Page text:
This is especially un-nerving when you see it played out in our primary schools as 6 year olds are encouraged to wear badges that proclaim them be a ‘Sales Director’, an ‘Operations Manager’ or a ‘Brand Executive’. Yuk!

What about all of those other great fields of human endeavour?

Climbing mountains, making art, having fun, playing sport, writing, cooking and so on.

What if we encouraged our 6 year olds to wear badges that proclaimed them to be ‘Footballer in Training’, ‘Ballet Dancer under Construction’, ‘Surgeon to Be’ or ‘The Next Michael McIntyre’?  OK, so perhaps we don’t need another Michael McIntyre…. but you get my point?

Because what really matters is not exposing more people to the world of business and entrepreneurship.  It is to get them imagining possible futures, and learning how best to navigate towards them.  It is about developing people with a sense of agency and influence over their own futures.  It is about building a generation with both power and compassion. And a generation who really understand how to use the tools of collaboration, association and cooperation in pursuit of mutual progress.

Does it really only matter if their chosen endeavour contributes to GVA?  Or is there more to our humanity that we need to recognise and encourage through both our policy and practice?

And this is not just an issue in schools.  It runs like a plague through our communities from cradle to grave.

I think this is important because we lose so many who are completely turned off by the thought of a world of commerce (and let’s face it we don’t all want to dive headlong into a world of Dragon’s Den and The Apprentice).

So what about if instead of focussing on enterprise and entrepreneurship we attempted to throw our net wider and to encourage and support people to build their power and compassion in whatever they choose to be their particular fields of human endeavour?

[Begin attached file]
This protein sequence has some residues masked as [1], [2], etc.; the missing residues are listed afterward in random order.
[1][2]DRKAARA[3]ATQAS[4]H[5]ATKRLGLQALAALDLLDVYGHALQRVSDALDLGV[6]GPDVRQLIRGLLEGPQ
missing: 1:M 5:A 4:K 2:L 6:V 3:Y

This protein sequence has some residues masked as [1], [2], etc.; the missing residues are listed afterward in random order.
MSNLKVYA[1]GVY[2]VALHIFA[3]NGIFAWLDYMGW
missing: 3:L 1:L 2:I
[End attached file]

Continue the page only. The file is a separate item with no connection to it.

The Art and Enterprise of the Luthier


One Way to Raise your Profile…

June 7, 2011 2 comments

Towards the Enterprising Community


No-one can agree on a community.  Is it defined by political geography? Physical geography? Economic geography?  Interest, practice, culture?  So how do we use such an elusive, slippery yet, for some of us, attractive and powerful concept?

Well, personally I have given up worrying about how ‘communities’ are defined by outsiders (politicians, funders, missionaries of various kinds, what Paul Theroux calls the Dark Angels of Virtue).  The only thing that matters for me is the individual, or the usually small group sat in front of me, and their perception of their community, defined their way.  Any other attempt to work with the concept for me is just hot air.  We all define community personally and, very probably, uniquely.

But that does not make the concept useless.  Quite the opposite.

I spend a lot of time helping people to look at the relationships and contexts that they are a part of and the extent to which they help or hinder them to become the kind of person that they wish to become, accomplishing the things that they most wish to accomplish.  And I will spend time working with them on how they can get more of the support that they need from their ‘community’.  I spend a lot of time and energy building networks of people who just love to ‘help’.  Many of these networks are a blend of face to face and online – mediated through blogs and social networks as well as through a range of meetings, gatherings and parties.  And I try to connect individuals from one network into individuals from another, so that help can start to flow across and between different groups.

So first we have to find self interest.  That which really matters personally.  That which shapes who we are.  That on which our identity is based and through which it can be constructively shaped.

Then we have to find common cause and build networks and relationships where we can successfully negotiate our self interest.  We then forge connections between these networks to build a diverse, resourceful ‘community’ of individuals who are helping and being helped as part of their daily practice.  Surely this puts us firmly on the trail of the enterprising community?